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Getting Committees to perform

Committees like all tools are powerful. If wielded properly committees can be useful and highly effective.

Why are committees necessary?

Committee means entrusting matters to some persons to achieve a desired outcome.

No individual can know everything, nor can devote time to think about all matters.

Committees can be of several kinds. A committee can be a small group of people who examine challenges, situations and problems and recommend solutions on behalf of all members of an organisation.

In many cases committees do not simply recommend, they also manage. Meaning they plan, direct, staff, deploy, coordinate and control resources to achieve certain desired goals.

Committees work on the principle that many heads are better than one. Hoping that there will be less nepotism, and corruption and higher quality of decisions and actions.

I pointed out the problems with committees and why they tend to be dysfunctional. Take the example of the construction of three European cathedrals, which took more than 500 years to build simply because of using committees. There were simply too many people involved in decision making and hence the plans and strategy kept on changing. Cologne Cathedral took 632 years to build (1248 - 1880), St. Vitus Cathedral in Prague took 585 years (1344~1929), and Milan Cathedral took 579 Years (1386~1965). History is replete with such examples.

How then to make committees effective?

It is best when the committee and its members are responsible both for making recommendations for evolving solutions and also for delivering results.

The challenge arises when people who have no stake in the outcomes or are far removed from the reality of the challenge make recommendations that are ineffective even regressive. Stakeholders, that is people affected by the decisions participate in the committee both in formulating and in managing.

Committees are excellent for getting a particular outcome. When it appears many people were involved the public believes it must be right.

In reality, it is what a few individuals game the committee proceedings. They manipulate and manage the majority of the committee (who are mostly disinterested or incompetent) to vote or act in a particular manner. This is called 'group think' where everyone believes someone else is doing the thinking and so just gives their assent to decisions without thinking. Before we know it everyone goes with the group and we have very bad or unsatisfactory outcomes.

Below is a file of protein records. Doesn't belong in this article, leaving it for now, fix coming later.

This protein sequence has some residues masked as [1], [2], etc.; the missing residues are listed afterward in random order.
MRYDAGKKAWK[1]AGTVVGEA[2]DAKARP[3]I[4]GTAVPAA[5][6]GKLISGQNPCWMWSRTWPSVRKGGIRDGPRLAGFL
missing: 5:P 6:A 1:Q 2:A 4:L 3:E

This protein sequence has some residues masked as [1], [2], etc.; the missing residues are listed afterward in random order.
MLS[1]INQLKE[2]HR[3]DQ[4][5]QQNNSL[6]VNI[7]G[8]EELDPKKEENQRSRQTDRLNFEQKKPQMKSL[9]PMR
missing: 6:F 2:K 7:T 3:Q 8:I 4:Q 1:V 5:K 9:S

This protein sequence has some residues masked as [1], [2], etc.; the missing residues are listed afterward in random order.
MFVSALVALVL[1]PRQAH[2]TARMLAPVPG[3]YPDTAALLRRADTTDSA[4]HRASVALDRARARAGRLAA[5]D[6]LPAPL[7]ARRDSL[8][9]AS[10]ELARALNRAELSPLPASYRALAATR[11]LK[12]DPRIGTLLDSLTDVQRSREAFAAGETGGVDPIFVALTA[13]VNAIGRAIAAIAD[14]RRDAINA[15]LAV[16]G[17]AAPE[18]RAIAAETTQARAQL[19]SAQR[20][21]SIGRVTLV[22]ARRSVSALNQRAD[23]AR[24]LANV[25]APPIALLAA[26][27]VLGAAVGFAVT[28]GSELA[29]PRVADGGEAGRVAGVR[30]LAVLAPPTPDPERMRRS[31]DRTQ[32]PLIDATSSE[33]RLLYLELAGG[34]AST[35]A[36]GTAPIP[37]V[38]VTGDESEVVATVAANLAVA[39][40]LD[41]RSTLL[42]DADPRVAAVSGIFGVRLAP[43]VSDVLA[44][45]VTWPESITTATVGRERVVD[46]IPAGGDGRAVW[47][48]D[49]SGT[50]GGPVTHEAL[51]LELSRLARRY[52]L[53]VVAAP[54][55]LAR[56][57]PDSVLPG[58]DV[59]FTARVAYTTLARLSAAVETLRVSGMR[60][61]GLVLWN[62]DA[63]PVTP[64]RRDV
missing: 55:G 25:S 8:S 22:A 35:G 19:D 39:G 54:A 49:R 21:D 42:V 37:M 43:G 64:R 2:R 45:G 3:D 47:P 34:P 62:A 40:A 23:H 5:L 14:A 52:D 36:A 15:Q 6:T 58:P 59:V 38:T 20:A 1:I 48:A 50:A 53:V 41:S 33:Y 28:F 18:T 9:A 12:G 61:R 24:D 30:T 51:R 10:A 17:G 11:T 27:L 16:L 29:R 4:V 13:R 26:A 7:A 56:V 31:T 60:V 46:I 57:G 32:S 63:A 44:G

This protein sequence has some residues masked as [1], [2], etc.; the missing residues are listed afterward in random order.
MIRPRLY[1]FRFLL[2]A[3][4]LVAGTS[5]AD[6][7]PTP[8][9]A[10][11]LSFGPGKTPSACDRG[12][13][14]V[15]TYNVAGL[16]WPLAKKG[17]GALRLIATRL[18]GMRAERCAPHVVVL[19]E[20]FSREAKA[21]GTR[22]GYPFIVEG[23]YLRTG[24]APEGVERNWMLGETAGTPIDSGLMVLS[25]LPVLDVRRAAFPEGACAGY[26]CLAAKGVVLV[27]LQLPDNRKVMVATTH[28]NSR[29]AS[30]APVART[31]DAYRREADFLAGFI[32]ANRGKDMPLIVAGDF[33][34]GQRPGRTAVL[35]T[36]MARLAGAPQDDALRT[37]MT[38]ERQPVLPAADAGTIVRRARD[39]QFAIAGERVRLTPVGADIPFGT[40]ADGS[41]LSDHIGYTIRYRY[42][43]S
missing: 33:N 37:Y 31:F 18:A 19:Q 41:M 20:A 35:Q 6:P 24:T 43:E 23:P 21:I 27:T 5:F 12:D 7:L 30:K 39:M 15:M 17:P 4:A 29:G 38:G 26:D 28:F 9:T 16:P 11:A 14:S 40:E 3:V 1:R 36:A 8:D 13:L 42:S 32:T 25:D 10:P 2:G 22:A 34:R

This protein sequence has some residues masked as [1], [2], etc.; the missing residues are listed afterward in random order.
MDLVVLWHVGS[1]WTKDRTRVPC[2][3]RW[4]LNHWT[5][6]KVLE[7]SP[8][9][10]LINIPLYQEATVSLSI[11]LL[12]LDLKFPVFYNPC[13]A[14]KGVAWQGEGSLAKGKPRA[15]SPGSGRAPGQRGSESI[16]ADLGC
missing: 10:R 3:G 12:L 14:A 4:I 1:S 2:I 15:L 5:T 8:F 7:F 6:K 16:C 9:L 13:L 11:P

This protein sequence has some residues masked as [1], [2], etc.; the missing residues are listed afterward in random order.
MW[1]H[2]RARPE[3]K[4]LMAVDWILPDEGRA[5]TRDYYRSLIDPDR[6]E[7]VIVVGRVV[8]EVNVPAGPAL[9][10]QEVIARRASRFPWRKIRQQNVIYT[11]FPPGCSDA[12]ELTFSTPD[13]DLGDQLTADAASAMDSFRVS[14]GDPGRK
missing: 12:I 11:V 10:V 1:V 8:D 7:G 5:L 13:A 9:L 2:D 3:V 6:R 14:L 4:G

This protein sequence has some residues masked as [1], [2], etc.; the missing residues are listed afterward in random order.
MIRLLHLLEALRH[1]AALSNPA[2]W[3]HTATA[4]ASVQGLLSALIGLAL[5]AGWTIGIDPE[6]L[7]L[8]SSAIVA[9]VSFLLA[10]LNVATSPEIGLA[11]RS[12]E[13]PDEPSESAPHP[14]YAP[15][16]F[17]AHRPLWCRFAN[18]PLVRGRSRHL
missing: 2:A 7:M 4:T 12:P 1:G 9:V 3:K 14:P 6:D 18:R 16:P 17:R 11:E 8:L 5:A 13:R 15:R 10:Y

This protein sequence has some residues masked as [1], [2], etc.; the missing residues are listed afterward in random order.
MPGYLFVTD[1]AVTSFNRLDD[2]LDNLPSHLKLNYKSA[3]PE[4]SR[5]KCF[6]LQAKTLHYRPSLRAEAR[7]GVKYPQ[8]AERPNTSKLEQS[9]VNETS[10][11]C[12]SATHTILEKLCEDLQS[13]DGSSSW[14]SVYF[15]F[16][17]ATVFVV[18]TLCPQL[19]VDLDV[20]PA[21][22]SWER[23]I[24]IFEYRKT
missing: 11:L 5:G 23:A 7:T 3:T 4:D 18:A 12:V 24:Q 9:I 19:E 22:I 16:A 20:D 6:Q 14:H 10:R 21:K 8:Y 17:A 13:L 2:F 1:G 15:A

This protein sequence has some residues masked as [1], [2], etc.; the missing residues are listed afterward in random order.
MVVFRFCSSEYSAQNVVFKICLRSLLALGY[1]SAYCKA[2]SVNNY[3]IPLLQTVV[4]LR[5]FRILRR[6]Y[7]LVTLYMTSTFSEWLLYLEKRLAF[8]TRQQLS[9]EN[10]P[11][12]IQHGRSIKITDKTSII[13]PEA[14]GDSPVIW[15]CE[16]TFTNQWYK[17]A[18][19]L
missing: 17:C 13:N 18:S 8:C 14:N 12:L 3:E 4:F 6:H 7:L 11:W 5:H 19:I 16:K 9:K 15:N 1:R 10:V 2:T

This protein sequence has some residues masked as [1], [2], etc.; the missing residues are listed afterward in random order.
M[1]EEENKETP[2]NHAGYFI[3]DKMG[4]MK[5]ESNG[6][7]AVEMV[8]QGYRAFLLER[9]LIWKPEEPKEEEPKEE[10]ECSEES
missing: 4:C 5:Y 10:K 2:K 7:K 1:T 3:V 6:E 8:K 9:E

The smaller the number of people in a committee the faster it moves to decide and give effect to decisions. The greater the number of members in a committee, the slower and more sluggish the pace of deliberation, decision making and taking action. Quality also suffers.

The problem with committees is that they follow a process, but are usually not accountable for outcomes.

Sometimes the committee members break down into semantics and focus on behaviour rather than on desired results. As a result committee, the committee fails to deliver on outcomes.

Every individual is unique. Each is full of quirks, biases, individual mannerisms and style. If we focus on obtaining desired results rather than on behaviour, desired outcomes are easier to achieve.

I almost always adopt what is called a task force approach. A task force for delivering an outcome that is specific, measurable, timebound and within a budget.

To give effect to a task force, a task leader is elected, chosen or assigned a task. He or she then chooses a team from within the group that agrees to support him or her in the achievement of that task. They work out the mechanism of their teamwork and each team member has smaller tasks within the overall task goal.

I believe that 'What is not reviewed is not done' so progress is reviewed periodically with corrections, and modifications if any being made to remain on track to achieve the goal.

Voila! The task force approach performs well and inevitably they achieve the desired outcome, often exceeding their expectations.

There is also the possibility that occasionally the task force is not able to deliver the desired outcome. In that case review the task expectations, the leadership, the team members, available resources etc. and either abandon the task or make necessary changes and try again. When individuals are clear about their responsibility and are well supported, it is rare for them to fail unless the leadership is corrupt, insincere or grossly incompetent.

An African proverb says, "If you want to go fast, go alone. If you want to go far, go together."

Committees bring us closer and help us achieve what we want, provided we hold the committee responsible for the outcomes. This is the way to go far in the right direction.


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